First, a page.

|Made From:||Corn, Rye & Barley Malt|
|Produced By:||WHITE ROCK DISTILLERIES, INC.|
|Importer:||Bottled In The U.S.A..|
Canadian Hunter was long a staple whisky in the line-up from the House of Seagram. Seagram’s first distilled the whisky at its plant in Waterloo, Ontario. Following the death in 1971 of Sam Bronfman, who had brought the Seagram’s whisky brands to global domination, the company lost its way. Sam’s grandson, Edgar Bronfman, finally just cast the family heritage to the wind at the turn of this century. The Canadian whisky brands his grandfather had nurtured so carefully, and newer ones such as Canadian Hunter, which was introduced in 1984, were dispersed. But they were not lost altogether. Canadian Hunter eventually found a welcoming home with the Sazerac Company of New Orleans.
Sazerac takes its Canadian whisky portfolio very seriously. Its Canadian whisky team is led by Drew Mayfield, a Canadian whisky man who was the last chief distiller at Seagram’s before that company imploded. Canadian whisky, of course, can be made only in Canada, and this is why Sazerac now has hundreds of thousands of barrels of Canadian whisky ageing in Canadian whisky warehouses. From this ready supply Sazerac blends upwards of twenty different Canadian whisky brands, most of them with distribution limited to the U.S. market.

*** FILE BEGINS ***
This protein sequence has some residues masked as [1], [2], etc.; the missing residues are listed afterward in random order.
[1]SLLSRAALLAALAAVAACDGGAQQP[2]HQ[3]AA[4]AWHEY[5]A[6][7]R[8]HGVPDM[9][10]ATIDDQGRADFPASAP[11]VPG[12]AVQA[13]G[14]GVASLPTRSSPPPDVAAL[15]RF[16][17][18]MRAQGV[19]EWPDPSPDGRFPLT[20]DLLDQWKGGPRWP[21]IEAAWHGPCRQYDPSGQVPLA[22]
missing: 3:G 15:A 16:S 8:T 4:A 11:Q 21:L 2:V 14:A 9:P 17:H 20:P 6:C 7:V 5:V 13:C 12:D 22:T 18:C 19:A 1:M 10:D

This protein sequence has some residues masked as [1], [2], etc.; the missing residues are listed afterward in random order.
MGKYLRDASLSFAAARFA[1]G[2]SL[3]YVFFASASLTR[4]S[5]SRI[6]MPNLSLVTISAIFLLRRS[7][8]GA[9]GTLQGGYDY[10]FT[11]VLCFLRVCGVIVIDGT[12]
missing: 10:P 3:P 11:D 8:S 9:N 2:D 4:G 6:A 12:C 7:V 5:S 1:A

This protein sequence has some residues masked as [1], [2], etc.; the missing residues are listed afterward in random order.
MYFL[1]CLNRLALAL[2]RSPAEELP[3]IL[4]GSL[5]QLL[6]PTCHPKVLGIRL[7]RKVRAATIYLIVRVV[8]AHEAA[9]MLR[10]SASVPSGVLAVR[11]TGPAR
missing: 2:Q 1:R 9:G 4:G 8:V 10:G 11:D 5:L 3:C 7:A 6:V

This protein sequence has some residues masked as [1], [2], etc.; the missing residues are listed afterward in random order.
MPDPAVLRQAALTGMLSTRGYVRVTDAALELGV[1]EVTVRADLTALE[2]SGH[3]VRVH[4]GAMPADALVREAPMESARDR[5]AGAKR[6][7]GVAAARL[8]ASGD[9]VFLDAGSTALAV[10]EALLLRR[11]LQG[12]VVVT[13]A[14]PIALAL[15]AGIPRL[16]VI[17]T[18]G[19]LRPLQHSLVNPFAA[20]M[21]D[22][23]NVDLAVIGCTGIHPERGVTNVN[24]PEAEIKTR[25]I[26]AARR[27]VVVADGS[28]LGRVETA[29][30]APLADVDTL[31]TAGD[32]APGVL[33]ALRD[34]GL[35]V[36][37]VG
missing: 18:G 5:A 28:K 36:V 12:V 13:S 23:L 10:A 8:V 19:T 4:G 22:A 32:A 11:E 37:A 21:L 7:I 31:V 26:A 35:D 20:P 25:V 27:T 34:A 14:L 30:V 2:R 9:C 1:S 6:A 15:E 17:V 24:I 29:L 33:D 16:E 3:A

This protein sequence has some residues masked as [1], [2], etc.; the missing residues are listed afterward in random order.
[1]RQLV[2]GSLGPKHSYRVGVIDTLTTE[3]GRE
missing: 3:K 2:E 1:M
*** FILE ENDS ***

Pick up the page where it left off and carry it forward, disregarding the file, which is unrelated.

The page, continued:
The label on the Canadian Hunter bottle has been updated recently. However, it still retains its image of the mushing huskies that continue to provide transportation in some of Canada’s more remote northern communities.